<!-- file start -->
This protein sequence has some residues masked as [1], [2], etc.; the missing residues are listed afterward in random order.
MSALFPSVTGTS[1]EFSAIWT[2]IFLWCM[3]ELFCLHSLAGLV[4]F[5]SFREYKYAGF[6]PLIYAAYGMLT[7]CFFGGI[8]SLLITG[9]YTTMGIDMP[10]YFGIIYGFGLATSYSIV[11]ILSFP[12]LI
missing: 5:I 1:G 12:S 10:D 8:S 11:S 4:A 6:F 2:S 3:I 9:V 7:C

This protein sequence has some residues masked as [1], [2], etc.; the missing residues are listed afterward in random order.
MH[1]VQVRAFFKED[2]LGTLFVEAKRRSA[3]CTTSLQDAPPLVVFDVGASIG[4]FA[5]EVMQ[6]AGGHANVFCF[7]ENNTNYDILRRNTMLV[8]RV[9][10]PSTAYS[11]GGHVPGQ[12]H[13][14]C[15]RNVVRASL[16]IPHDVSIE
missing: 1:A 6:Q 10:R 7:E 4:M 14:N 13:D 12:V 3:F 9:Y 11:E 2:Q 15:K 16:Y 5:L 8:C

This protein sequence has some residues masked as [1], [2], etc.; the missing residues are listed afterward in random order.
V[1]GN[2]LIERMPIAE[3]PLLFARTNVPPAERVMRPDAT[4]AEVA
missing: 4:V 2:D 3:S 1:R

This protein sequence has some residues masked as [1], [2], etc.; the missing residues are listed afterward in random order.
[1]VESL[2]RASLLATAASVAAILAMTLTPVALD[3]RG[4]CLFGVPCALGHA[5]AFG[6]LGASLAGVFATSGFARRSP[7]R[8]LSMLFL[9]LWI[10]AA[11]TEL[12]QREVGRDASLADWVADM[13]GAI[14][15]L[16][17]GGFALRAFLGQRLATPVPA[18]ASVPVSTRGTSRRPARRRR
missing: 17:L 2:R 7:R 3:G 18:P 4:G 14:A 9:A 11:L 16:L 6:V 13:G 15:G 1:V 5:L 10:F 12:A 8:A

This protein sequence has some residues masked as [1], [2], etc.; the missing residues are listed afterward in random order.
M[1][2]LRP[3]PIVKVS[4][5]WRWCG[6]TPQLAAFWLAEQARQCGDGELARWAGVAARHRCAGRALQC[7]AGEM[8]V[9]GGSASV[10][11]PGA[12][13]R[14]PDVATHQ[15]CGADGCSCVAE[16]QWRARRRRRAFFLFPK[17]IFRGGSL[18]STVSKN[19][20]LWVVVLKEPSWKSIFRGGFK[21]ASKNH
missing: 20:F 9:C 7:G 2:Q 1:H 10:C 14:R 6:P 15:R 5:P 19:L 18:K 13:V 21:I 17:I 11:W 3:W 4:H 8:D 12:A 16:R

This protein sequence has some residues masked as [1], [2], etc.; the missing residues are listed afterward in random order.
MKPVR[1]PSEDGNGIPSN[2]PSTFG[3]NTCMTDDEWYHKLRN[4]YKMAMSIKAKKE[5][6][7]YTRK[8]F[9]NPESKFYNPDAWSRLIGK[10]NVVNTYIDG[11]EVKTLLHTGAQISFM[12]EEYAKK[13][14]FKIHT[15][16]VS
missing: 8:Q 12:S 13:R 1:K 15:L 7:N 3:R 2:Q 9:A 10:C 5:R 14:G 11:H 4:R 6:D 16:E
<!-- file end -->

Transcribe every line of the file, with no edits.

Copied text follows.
This protein sequence has some residues masked as [1], [2], etc.; the missing residues are listed afterward in random order.
MSALFPSVTGTS[1]EFSAIWT[2]IFLWCM[3]ELFCLHSLAGLV[4]F[5]SFREYKYAGF[6]PLIYAAYGMLT[7]CFFGGI[8]SLLITG[9]YTTMGIDMP[10]YFGIIYGFGLATSYSIV[11]ILSFP[12]LI
missing: 5:I 1:G 12:S 10:D 8:S 11:S 4:A 6:F 2:S 3:I 9:V 7:C

This protein sequence has some residues masked as [1], [2], etc.; the missing residues are listed afterward in random order.
MH[1]VQVRAFFKED[2]LGTLFVEAKRRSA[3]CTTSLQDAPPLVVFDVGASIG[4]FA[5]EVMQ[6]AGGHANVFCF[7]ENNTNYDILRRNTMLV[8]RV[9][10]PSTAYS[11]GGHVPGQ[12]H[13][14]C[15]RNVVRASL[16]IPHDVSIE
missing: 1:A 6:Q 10:R 7:E 4:M 14:N 13:D 12:V 3:F 9:Y 11:E 2:Q 15:K 16:Y 5:L 8:C

This protein sequence has some residues masked as [1], [2], etc.; the missing residues are listed afterward in random order.
V[1]GN[2]LIERMPIAE[3]PLLFARTNVPPAERVMRPDAT[4]AEVA
missing: 4:V 2:D 3:S 1:R

This protein sequence has some residues masked as [1], [2], etc.; the missing residues are listed afterward in random order.
[1]VESL[2]RASLLATAASVAAILAMTLTPVALD[3]RG[4]CLFGVPCALGHA[5]AFG[6]LGASLAGVFATSGFARRSP[7]R[8]LSMLFL[9]LWI[10]AA[11]TEL[12]QREVGRDASLADWVADM[13]GAI[14][15]L[16][17]GGFALRAFLGQRLATPVPA[18]ASVPVSTRGTSRRPARRRR
missing: 17:L 2:R 7:R 3:G 18:P 4:G 14:A 9:A 11:L 16:L 6:V 13:G 15:G 1:V 5:L 10:F 12:A 8:A

This protein sequence has some residues masked as [1], [2], etc.; the missing residues are listed afterward in random order.
M[1][2]LRP[3]PIVKVS[4][5]WRWCG[6]TPQLAAFWLAEQARQCGDGELARWAGVAARHRCAGRALQC[7]AGEM[8]V[9]GGSASV[10][11]PGA[12][13]R[14]PDVATHQ[15]CGADGCSCVAE[16]QWRARRRRRAFFLFPK[17]IFRGGSL[18]STVSKN[19][20]LWVVVLKEPSWKSIFRGGFK[21]ASKNH
missing: 20:F 9:C 7:G 2:Q 1:H 10:C 14:R 6:P 15:R 5:P 19:L 18:K 13:V 21:I 17:I 11:W 3:W 4:H 8:D 12:A 16:R

This protein sequence has some residues masked as [1], [2], etc.; the missing residues are listed afterward in random order.
MKPVR[1]PSEDGNGIPSN[2]PSTFG[3]NTCMTDDEWYHKLRN[4]YKMAMSIKAKKE[5][6][7]YTRK[8]F[9]NPESKFYNPDAWSRLIGK[10]NVVNTYIDG[11]EVKTLLHTGAQISFM[12]EEYAKK[13][14]FKIHT[15][16]VS
missing: 8:Q 12:S 13:R 1:K 15:L 7:N 3:R 2:Q 9:A 10:C 5:R 14:G 11:H 4:R 6:D 16:E